Restoring Democracy in Thailand: Election Analysis

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The Asialink Webinar Series will discuss the latest trends, challenges, and opportunities regarding Australia's engagement in the Indo-Pacific and address key issues in the region as they occur. 
National elections in Thailand on May 14 were a triumph for reformist, pro-democracy forces. The progressive Move Forward Party shattered expectations, winning almost a clean sweep of Bangkok constituencies and emerging as the strongest party with the first right to try to form government. Military-linked parties suffered a demoralising loss.  But the battle is not over: Thailand's constitution gives 250 unelected senators - handpicked by military leaders - a potentially decisive say in who will be the next prime minister.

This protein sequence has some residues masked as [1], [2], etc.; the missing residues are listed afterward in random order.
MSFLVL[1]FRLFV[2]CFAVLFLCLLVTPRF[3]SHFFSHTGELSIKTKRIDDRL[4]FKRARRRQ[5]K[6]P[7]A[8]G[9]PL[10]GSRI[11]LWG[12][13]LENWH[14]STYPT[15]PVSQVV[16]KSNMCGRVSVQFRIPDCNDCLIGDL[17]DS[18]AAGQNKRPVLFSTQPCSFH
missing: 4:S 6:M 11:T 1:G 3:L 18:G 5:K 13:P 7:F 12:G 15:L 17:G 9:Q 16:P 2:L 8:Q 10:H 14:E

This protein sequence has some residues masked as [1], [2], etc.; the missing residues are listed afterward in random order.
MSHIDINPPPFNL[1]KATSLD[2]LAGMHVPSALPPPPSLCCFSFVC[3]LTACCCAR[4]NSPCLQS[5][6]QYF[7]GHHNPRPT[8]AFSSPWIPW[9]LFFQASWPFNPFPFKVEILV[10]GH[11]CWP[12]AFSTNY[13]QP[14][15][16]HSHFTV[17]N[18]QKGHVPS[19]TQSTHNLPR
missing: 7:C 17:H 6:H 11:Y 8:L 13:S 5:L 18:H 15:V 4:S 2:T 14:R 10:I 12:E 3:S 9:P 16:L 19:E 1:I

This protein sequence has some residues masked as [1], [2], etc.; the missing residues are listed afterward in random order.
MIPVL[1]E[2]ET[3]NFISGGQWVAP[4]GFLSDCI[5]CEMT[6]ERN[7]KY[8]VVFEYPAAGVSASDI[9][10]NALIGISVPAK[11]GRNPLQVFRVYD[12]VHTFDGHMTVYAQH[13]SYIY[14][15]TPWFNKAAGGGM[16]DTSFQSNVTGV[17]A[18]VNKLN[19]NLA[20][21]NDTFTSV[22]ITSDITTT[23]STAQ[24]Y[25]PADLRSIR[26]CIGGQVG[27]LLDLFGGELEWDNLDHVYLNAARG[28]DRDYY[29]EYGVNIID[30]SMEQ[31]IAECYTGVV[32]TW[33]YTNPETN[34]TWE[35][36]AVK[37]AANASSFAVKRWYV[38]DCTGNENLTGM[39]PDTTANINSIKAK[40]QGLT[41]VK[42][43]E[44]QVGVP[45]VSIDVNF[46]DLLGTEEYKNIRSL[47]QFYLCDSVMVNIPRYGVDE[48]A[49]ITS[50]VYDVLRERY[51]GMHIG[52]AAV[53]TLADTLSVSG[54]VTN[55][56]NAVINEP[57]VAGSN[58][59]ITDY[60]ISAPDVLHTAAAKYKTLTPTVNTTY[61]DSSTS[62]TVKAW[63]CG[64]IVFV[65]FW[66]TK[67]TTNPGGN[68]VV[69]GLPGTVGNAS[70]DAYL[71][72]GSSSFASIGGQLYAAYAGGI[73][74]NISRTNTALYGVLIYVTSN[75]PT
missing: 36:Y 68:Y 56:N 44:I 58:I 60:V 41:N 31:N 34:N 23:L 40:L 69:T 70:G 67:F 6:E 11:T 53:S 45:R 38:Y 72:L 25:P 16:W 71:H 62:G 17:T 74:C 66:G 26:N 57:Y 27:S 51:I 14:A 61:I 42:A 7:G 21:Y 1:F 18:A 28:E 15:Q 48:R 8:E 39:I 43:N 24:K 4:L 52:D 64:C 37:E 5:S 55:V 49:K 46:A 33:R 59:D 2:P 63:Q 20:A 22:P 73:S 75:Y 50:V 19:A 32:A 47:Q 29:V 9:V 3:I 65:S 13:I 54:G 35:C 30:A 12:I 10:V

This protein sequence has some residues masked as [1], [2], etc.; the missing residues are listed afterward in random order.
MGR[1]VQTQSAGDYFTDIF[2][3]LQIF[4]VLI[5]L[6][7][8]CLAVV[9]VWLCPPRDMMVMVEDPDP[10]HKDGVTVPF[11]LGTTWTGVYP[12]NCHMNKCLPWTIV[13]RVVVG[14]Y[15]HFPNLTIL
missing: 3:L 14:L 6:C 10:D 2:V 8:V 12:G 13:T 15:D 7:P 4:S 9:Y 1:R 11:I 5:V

Will the choice of the people be respected by an entrenched elite that still has the power to determine the future government? Can democracy be restored to Thailand after almost a decade of rule by serving or retired generals? What do the elections tell us about the state of politics in Thailand today and possible future trends? And as the strongest party after the elections, can Move Forward form government and implement a big agenda that includes reforming a controversial royal defamation law and monopolistic protections for big conglomerates? 



Thomas Parks, Thailand country representative of the Asia Foundation.
Former Australian Ambassador Paul Robilliard,
Head of the Department of Government at Chulalongkorn University Assoc. Prof. Siripan Nogsuan Sawasdee
Lecturer in comparative politics at the University of Sydney, Dr. Aim Sinpeng,

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